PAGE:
RARITAN TWP, NJ - Looking down what is hopefully a short road back to normalcy, the Raritan Township committee outlined the steps being taken to reopen government operations while keeping residents and employees safe.
At the May 4 committee meeting, it was announced that the DPW is back to full staffing as of April 27. The men are set up in four teams, each working out of a separate location for safety.
The municipal building staff all returned to their offices on May 4, except for those who can do their jobs remotely. Administrator Don Hutchins said that the office staff had been working in a 50/50 pattern of alternating weeks in the office, and at home for the past five weeks so the building was never empty.
He also noted that municipal hall is perfectly set up for social distancing since, instead of large open spaces, it’s laid out with many small offices. Hutchins explained that there was never an interruption of service throughout the pandemic.
“We were just doing it a different way,” he said.
The next step will be to open the township hall for essential services, which Hutchins described as a soft opening.
“We are developing a plan to allow some limited access starting May 11 to the public for issues that can’t be accomplished by mail, email, drop box, etc.,” he explained.
There will be one point of access and it will be monitored.
Township clerk Lisa Fania advised that the planned rabies clinic will remain on the calendar for May 20. She said the state considers the clinic critical, especially now when some people are out of work and might not have the means to take their pets to a veterinarian for the shot.
The well-designed process will allow pet owners to remain in their vehicles the entire time.
“Public works will regulate the flow of traffic,” she said. “Five of us employees will do the paperwork car-side. Everyone will be wearing a mask. The vet will be in the wash bay alone. A vet tech will take the pet from the car to the vet and back to the car and the attendee will drive off.”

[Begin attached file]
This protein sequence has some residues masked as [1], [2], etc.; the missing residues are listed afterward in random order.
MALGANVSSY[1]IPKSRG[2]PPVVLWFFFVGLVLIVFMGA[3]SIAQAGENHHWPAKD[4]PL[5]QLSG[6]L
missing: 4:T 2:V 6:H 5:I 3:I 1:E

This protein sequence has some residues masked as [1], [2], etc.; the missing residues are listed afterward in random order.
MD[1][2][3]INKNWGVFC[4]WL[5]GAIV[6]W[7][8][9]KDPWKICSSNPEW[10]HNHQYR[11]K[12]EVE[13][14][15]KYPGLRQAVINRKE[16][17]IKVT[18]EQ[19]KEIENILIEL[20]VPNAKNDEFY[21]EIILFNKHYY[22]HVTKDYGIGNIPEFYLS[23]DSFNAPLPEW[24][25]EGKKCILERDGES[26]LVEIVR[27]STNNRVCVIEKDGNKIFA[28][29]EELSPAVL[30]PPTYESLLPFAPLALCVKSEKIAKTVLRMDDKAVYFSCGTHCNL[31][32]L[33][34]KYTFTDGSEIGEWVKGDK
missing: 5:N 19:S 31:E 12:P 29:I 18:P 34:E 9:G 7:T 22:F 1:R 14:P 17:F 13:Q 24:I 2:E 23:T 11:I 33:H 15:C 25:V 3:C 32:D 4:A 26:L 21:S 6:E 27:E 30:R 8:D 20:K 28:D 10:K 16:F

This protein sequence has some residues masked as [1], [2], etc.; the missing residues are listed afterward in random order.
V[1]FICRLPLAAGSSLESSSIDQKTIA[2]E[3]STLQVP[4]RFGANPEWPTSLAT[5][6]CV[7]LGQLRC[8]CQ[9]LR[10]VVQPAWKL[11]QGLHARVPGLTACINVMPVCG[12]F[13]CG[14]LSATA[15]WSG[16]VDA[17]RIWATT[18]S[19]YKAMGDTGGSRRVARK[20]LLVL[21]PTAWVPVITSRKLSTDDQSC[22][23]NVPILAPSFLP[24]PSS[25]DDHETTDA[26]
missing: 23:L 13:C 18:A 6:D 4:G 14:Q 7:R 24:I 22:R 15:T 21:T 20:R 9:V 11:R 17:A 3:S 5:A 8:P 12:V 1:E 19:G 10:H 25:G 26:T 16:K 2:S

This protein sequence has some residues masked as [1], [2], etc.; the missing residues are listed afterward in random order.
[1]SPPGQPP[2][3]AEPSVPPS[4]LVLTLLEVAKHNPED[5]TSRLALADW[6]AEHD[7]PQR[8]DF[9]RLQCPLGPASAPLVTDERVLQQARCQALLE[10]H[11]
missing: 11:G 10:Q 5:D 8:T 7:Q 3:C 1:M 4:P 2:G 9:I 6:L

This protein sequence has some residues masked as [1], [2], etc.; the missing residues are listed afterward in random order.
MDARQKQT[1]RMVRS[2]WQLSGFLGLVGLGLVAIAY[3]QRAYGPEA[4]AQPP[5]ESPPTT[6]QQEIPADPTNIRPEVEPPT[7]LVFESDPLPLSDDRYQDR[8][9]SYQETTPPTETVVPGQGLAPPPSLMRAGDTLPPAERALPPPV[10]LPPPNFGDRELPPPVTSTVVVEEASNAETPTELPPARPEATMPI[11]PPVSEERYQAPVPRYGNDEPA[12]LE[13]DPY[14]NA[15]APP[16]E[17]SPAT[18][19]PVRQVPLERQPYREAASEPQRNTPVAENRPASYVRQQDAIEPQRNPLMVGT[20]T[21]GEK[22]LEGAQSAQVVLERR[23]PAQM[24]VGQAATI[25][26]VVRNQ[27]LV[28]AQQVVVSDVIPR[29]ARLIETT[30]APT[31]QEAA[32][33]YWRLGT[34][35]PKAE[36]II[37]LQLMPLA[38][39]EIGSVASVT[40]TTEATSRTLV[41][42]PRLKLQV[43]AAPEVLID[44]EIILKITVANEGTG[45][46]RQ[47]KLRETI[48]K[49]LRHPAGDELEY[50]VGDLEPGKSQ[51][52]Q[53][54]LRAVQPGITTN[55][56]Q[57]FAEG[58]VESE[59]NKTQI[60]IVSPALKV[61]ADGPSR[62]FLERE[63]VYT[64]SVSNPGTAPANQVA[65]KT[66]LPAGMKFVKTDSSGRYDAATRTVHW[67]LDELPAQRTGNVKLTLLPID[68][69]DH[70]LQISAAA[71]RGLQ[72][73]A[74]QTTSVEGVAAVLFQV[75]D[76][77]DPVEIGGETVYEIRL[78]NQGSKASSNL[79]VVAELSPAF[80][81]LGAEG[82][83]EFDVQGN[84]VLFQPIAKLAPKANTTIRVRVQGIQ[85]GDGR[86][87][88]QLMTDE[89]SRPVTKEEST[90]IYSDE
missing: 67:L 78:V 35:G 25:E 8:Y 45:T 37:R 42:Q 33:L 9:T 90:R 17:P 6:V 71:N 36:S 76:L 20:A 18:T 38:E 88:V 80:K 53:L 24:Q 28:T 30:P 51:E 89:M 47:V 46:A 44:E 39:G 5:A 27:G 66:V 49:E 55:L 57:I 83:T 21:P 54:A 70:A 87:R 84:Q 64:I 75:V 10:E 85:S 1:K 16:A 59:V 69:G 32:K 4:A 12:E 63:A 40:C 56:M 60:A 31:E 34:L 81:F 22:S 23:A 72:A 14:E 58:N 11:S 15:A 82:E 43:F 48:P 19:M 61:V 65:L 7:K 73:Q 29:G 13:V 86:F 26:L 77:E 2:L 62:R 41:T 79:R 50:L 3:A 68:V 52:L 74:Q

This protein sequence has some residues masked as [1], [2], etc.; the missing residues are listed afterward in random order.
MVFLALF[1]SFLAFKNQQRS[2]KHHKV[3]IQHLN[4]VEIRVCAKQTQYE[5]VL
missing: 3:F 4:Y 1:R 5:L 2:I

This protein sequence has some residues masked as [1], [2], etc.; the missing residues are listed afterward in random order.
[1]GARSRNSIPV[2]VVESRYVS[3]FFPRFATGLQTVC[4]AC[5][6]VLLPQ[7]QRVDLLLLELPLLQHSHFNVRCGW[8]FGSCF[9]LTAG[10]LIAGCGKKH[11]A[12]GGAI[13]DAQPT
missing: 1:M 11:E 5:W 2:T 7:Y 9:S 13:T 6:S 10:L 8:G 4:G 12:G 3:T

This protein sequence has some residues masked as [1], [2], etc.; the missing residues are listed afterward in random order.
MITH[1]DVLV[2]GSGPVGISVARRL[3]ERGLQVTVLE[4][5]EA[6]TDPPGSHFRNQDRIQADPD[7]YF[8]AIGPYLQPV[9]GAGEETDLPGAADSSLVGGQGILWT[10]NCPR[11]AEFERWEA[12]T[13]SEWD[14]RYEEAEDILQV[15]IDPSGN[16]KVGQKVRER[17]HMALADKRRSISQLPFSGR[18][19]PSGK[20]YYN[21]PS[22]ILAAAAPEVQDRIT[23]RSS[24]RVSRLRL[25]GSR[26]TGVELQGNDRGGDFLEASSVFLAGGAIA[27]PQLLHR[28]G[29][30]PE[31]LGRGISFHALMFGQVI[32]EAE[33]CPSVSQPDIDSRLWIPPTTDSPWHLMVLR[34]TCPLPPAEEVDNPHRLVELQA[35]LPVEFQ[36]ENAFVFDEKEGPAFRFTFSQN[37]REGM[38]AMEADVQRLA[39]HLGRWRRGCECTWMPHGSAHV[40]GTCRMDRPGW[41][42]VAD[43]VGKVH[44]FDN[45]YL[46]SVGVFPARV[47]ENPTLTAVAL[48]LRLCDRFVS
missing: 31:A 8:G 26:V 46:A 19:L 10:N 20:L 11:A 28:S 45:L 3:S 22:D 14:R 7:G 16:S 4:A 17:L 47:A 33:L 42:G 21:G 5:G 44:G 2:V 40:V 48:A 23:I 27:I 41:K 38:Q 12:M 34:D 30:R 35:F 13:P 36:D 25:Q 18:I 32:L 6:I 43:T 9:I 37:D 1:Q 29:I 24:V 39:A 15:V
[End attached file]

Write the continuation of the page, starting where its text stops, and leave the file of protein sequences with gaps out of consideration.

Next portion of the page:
Mayor Jeff Kuhl thanked the administration for its work.
“Thank you, you guys know what you’re doing,” he said, “and it’s appreciated. I’ve actually had people comment that they were very appreciative that we kept the township building in operation and did as much as we could virtually because many towns didn’t do that. We were here to serve our community.”
Another reopening measure discussed was to permit restaurants to offer outdoor dining once they are allowed to reopen. The mayor said there is an assumption that outside seating will be allowed before patrons are allowed inside.
Also, at least initially when the governor lifts the ban on indoor restaurant dining, it might be at 50 percent capacity of tables.
“They could barely survive at 100 percent with their margins,” said Committeeman Lou Reiner, who added that he is wholeheartedly behind taking this action.
Ordinance #20-19, which passed unanimously on first reading, lays out how the outdoor seating would work and allows each restaurant to submit a plan to the township zoning officer for approval. All agreed that the goal is to make the process simple and easy for restaurateurs.
Finally after many, many comments by the staff and governing body praising her work, a resolution passed reconfirming Fania as the municipal clerk and she was sworn into office. Fania was called phenomenal, a saint, an asset and the face of the community.
She received many thank yous for accuracy, commitment and the ability to “move mountains.” She was described as the best municipal clerk in county and the state.
“We hope you never leave,” said Reiner.